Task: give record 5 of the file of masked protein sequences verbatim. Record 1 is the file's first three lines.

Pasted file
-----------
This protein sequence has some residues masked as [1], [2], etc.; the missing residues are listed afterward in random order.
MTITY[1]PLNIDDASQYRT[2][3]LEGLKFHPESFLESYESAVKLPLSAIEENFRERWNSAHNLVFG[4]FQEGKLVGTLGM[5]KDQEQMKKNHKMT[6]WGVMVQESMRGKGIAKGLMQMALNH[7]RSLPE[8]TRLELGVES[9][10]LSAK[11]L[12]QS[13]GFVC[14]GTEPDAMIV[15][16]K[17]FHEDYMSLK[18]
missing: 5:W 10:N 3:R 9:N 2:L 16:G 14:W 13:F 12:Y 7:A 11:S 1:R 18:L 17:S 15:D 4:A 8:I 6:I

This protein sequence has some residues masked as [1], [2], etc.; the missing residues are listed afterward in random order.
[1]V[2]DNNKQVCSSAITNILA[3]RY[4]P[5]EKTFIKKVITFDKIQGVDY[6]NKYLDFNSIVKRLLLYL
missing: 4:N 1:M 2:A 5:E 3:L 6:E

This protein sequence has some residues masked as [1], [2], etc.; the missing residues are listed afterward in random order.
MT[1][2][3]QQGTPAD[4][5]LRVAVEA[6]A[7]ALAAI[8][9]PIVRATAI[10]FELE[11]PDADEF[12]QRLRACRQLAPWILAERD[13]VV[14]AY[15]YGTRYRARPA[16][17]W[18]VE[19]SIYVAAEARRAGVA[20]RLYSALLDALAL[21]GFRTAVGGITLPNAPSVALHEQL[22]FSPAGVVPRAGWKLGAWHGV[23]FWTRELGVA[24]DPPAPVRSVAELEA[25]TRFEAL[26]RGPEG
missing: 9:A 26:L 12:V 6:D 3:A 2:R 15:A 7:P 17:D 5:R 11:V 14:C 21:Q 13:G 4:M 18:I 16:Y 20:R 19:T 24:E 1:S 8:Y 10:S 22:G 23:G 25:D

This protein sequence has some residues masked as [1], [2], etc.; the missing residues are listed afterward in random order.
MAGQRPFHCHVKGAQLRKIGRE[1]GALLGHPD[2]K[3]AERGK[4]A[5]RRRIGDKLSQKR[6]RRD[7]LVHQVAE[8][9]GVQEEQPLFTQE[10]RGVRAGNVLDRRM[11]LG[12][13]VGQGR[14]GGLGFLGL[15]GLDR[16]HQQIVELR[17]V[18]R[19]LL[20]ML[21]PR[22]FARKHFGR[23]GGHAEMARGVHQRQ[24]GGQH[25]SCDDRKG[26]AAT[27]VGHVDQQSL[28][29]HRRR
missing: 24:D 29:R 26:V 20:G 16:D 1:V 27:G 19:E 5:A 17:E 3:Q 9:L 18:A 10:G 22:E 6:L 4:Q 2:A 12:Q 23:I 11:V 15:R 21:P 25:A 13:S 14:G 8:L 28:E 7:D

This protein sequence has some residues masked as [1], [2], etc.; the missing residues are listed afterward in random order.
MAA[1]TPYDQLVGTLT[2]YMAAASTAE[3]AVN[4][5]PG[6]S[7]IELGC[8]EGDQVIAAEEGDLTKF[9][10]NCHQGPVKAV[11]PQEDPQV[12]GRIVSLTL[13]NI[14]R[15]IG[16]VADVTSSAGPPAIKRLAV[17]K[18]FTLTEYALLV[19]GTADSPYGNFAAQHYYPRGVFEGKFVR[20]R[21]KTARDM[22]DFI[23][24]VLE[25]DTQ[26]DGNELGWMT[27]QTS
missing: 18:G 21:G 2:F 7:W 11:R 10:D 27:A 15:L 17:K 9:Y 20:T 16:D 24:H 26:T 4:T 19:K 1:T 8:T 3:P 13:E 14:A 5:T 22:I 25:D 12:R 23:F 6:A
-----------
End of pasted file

This protein sequence has some residues masked as [1], [2], etc.; the missing residues are listed afterward in random order.
MAA[1]TPYDQLVGTLT[2]YMAAASTAE[3]AVN[4][5]PG[6]S[7]IELGC[8]EGDQVIAAEEGDLTKF[9][10]NCHQGPVKAV[11]PQEDPQV[12]GRIVSLTL[13]NI[14]R[15]IG[16]VADVTSSAGPPAIKRLAV[17]K[18]FTLTEYALLV[19]GTADSPYGNFAAQHYYPRGVFEGKFVR[20]R[21]KTARDM[22]DFI[23][24]VLE[25]DTQ[26]DGNELGWMT[27]QTS
missing: 18:G 21:G 2:F 7:W 11:R 10:D 27:A 15:L 17:K 9:Y 20:T 16:D 24:H 26:T 4:T 19:K 1:T 8:T 3:P 13:E 14:A 5:T 22:I 25:D 12:R 23:F 6:A